When he wasn’t getting face tattoos or knocking out opponents, Mike Tyson dropped some pretty memorable quotes. A personal favorite is, “everybody has a plan until they get punched in the face.”
It’s a pretty raw quote, but it perfectly captures that feeling of being caught by industry disruptors.
In this post, we’ll examine four recent disruptors impacting workforce mobility: data analytics, wearable/mobile technology, the sharing economy and intelligent communication and self-service tools.
The first industry disruptor we’ll look at is data analytics. This disruptor is helping companies better identify candidates, fill open positions faster, monitor skills and career development and ultimately drive better ROI. However, mobility managers will have to start harvesting the right data and merge HRIS and mobility data to garner truly predictive insights. We also see analytics helping us better understand the emotional journey and engagement level of employees on the move, while finally bridging the gap between mobility and talent management.
Wearables and GPS-enabled devices will help us track the mobile workforce while creating a more nimble response to business opportunities. This technology will also facilitate tax and immigration compliance and decrease administrative costs. In fact, one of our clients is using an international assignee tracking device to avoid duty of care and compliance risks. Although difficult to quantify, this robust ecosystem is destined to significantly reduce costs and improve the employee experience dramatically.
Another “punch in the face” disruptor is the sharing economy, which is certainly impacting the taxi and hotel industries. However, while solutions like Uber/Lyft and AirBnB might work for personal travel, clients are reluctant to endorse them or incorporate them into policy because of concerns about duty of care. Most of the home and apartments being rented through AirBnB and other sharing services are not tightly regulated, meaning employees could find themselves at risk (theft, danger, etc.) and dissatisfied with their lodging choice—a concern that could affect their productivity. Conversely, corporate housing providers, have strict quality control and services and features designed for mobile employees and can ensure a more dependable and consistently higher quality experience.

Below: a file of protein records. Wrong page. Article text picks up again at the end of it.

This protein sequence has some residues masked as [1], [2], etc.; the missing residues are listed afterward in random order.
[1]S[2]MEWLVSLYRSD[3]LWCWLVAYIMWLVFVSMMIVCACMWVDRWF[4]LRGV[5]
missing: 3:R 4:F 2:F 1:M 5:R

Technology such as Amazon’s Alexa can help employees plan and execute their moves more effectively—for example, making it easier to order packing boxes. Live chat and video conferencing also promise to improve the counseling experience and advances in algorithms will continue to expedite the real estate process making home valuation and mortgage processing faster, easier and more transparent.
Employees on the go need and want these self-service solutions, but even with an inexhaustible river of information online, it’s hard to make a life changing decision based solely on the internet. And as we know, employees are exponentially happier, more productive and deeply engaged when they have someone to guide them through the process.
Industry research (like the Trippel Customer Service surveys) substantiate that transferees appreciate a combination of self-service and personalized assistance. Being able to connect and communicate with a counselor who understands the move, financial constraints, commute times, neighborhoods and policy guidelines is more powerful and beneficial to mobile employees. In fact, on many of the surveys we receive from mobile employees, they refer to their Weichert Counselor as a “member of the family” and often request the same counselor if they are moved again.